|dc.description.abstract||Background: Chronic pain is a common condition that has significant impact on
patients’ physical and psychological well-being. Pharmacotherapeutic management of
chronic pain differs on the basis of the cause pain. Pharmacists’ expertise of
pharmacological knowledge and patient care make them key players in managing chronic
Methods: A three-month prospective pilot study was carried out at primary care settings
including community pharmacies and family health teams. Patients were seen by
pharmacists at the initial visit, 2-week follow-up, and 3-month follow-up visit.
Pharmacists’ interventions consisted of patient assessments, medication reviews, care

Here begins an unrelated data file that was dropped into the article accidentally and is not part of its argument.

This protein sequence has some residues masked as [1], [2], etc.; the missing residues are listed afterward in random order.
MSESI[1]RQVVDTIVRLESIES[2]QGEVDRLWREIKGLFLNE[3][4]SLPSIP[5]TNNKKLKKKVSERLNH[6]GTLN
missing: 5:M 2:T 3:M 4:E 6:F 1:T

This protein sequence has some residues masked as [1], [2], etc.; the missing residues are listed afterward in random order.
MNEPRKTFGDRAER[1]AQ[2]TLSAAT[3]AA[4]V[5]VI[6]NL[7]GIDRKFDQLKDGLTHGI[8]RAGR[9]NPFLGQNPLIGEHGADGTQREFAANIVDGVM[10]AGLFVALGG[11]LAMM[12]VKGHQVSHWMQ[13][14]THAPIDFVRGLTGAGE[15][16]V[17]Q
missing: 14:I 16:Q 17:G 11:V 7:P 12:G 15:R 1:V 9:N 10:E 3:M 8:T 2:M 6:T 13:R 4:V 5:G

plan recommendations, and patient education. Pain, quality of life, and medication
adherence were measured with Brief Pain Inventory (BPI), Short Form-36, and Morisky
Medication Adherence Scales-8, respectively.
Results: Thirteen patients were enrolled, one withdrew. There was no significant
improvement in pain or quality of life at 3-month follow-up. However, trends toward
improvement were found.
Conclusions: This study showed that interventions of primary care pharmacists had no
significant effect on pain or quality of life of patients with chronic pain. However,
positive trends towards reducing pain intensity and pain interference with patients’
general activity, mood, normal work, and sleep were found. The reason for this could be
due to small sample size, low implementation rate of pharmacist recommendations by
physicians, low patient adherence, or extended study period.||en